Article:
Does the FG work in terms of health and sustainability? Has it been implemented in Canada? These and other things will be discussed in Health by Design: Part 2


(1) Duany A, Plater-Zyberk E. The traditional neighbourhood and urban sprawl. New Urbanism and beyond: Designing cities for the future.New York: Rizzoli International Publishers; 2008. p. 64.

(2) Nozzi D. Speed, size, and the destruction of cities. New Urbanism and beyond: Designing cities for the future.New York: Rizzoli International Publishers; 2008. p. 89.

(3) Malizia EE. City and regional planning: a primer for public health officials. Am J Health Promot 2005;19(5):Suppl-13.

(4) Shields M, Tjepkema M. Regional differences in obesity. Health Rep 2006;17(3):61-7.
(5) Feng J, Glass TA, Curriero FC, Stewart WF, Schwartz BS. The built environment and obesity: A systematic review of the epidemiologic evidence. Health & Place 2009; 16 (2): 175 - 90

(6) Dunton GF, Kaplan J, Jerrett M, Reynolds KD. Physical environmental correlates of childhood obesity: a systematic review. Obes Rev 2009 Jul;10(4):393-402. 

(7) Lopez R, Hynes HP. Obesity, physical activity, and the urban environment: public health research needs. Environmental Health: A Global Access Science Source 2006;5(1):25-32

(8) Savitch HV. How suburban sprawl shapes human well-being. J Urban Health 2003;80(4):590-607.

(9) Pickett STA, Cadenasso ML, Grove JM, Nilon CH, Pouyat RV, Zipperer WC, et al. Urban ecological systems: Linking terrestrial ecological, physical, and socioeconomic components of metropolitan areas. Annual Review of Ecology and Systematics 2001;32:127-57.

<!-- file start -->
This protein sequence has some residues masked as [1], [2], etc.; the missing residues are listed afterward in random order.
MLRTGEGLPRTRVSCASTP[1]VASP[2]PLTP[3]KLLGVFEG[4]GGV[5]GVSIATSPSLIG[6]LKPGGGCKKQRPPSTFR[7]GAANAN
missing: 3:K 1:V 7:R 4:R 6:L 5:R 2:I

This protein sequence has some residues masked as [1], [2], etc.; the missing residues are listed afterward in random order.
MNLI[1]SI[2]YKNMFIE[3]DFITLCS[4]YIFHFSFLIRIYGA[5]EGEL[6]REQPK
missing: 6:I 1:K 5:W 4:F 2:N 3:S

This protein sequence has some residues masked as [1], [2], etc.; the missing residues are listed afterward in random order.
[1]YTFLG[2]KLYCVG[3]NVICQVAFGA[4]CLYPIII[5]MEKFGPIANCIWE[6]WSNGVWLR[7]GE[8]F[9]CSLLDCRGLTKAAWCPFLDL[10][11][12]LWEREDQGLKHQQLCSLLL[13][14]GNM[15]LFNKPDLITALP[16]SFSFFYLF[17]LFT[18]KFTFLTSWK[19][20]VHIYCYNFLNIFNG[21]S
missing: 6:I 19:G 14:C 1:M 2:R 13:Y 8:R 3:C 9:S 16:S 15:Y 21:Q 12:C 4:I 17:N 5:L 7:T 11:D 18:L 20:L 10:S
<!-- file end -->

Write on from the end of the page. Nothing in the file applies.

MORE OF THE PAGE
(10) Engel-Yan J, Kennedy C, Saiz S, Pressnail K. Toward sustainable neighbourhoods: the need to consider infrastructure interactions. Can J Civil Eng 2005;32:45-57.

(11) Canada Mortgage and Housing Corporation. Smart Growth in Canada: A Report Card. 2005

(12) Grammenos F. The Fused Grid: A contemporary urban pattern.

(13) Canada Mortgage and Housing Corporation. The Fused Grid: A neighbourhood and district layout model. 

1 comment:

  1. I think the healthy design of the streets is a good idea, but no one will want to live in a high density only area, nor will they want to live near a massive shopping area that are all too common in our current cityscape.

    This is certainly a good solution, but can it be done in a way that people don't need to use cars. Can we get there from our current mess? People need to use their cars to get their shopping done at centers that are so massive that they need many people sustain them. Isn't the reason we have these massive shopping areas because it is, or at least appears cheaper for the consumer? Clearly there are hidden costs of the last mile transportation.. which is where the Super Stores came from.